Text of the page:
I got a phone call on Saturday around 1 PM at the store. She could hardly stop talking as her Tiger had won the whole pack race (he won every race he was in)! She could not believe it and was very thankful for the help. As the Tiger was being announced as the champion, some of the dads were inspecting the car and were claiming it to be illegal, as it must have washers or bearings in it. They were actually going to take wheels off for inspection! But she stated that since the car would be running in the districts, how could they do that? Besides, the car had passed the inspection.

Had they taken the wheels off, they would have been embarrassed since the car was completely standard. The reason it won is that I had followed the principles very closely – sleek design, weight in rear, polished axles, sanded/polished wheels, graphite, etc.

I’m glad I could help the mother. Each year so many first-year families do not get the extra help they need to compete.

By the way, I kind of wish that the men had taken the wheels off the car – it would have been front page material!

Bob Rice
Bellingham, Massachusetts

Do you Remember?
If you have a pinewood derby story that is funny, unusual, sad, heart-warming, etc., please send it to me in an e-mail. Don’t worry about literary polish. We will edit as needed before publishing. If your story is used, you will receive a $10 coupon in May of 2017.


Q: How aggressive of a COG will cause a car to become unstable: fish tailing, and popping wheelies? I do not have means to test cars prior to racing. I can get between 5/8 to 1/1/8 inch COG depending on body style and type of weight.

A: If you are NOT rail-riding, then I would stick with 1 inch. If you are rail-riding, then you can go to 5/8 inch. But make sure you set a lot of drift – at least 5 inches over 8 feet. You want to make sure the car stays on the rail regardless of the levelness of the track.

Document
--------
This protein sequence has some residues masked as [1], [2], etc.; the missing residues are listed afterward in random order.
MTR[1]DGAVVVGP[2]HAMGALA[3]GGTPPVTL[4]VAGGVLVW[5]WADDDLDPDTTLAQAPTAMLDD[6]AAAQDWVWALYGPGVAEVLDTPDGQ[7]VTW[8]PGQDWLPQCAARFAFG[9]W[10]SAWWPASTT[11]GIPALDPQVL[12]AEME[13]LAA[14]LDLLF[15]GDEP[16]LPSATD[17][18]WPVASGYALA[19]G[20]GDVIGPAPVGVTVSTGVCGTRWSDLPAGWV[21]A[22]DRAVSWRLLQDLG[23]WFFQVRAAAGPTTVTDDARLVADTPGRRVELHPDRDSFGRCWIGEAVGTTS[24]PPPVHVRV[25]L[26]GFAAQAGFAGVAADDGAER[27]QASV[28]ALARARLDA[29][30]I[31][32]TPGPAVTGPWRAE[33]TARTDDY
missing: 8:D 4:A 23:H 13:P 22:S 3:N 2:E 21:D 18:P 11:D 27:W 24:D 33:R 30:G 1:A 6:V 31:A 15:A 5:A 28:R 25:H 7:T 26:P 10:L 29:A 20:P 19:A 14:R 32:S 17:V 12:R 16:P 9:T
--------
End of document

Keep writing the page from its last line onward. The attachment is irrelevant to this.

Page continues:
Q: The grandchildren can run in an outlaw class. I found on the Internet that you had a derby car mounted with an air turbine motor that was charged with a 9 volt battery. Do you sell that type of motor?

A: Sorry we no longer offer a ducted fan car, as the “brushed” ducted fans are no longer available. You can find “brushless” fans, but these require a motor controller, LIPO batteries, a receiver, and remote control – basically the full RC loadout.
You can read about the “brushed” ducted fan cars in the feature articles in these three newsletters:
Volume 6, Issue 15
Volume 10, Issue 15
Volume 12, Issue 7

Want Answers?
Do you have a pinewood derby-related question? If so, e-mail us your question.We answer all questions by e-mail, but not every question will appear in the Q&A section of the newsletter.

Back Issues

Are you a new subscriber, or have you missed some of the previous newsletters? Don’t miss out; all of the issues for Volume 5 through Volume 17 are posted on our web site Here.

Newsletter Contributions

We welcome your contributions. If you would like to contribute an article, a web site review, a speed tip, or a pinewood derby memory, please e-mail us.

Subscription Information

The Pinewood Derby Times is a free e-newsletter focused on pinewood derby racing. It is published biweekly from October through March.

If you haven’t already done so, please forward this issue to your pinewood derby friends. But please don’t subscribe your friends. Let them decide for themselves. Thanks.

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Randy Davis, Editor, Pinewood Derby Times
E-Mail: [email protected]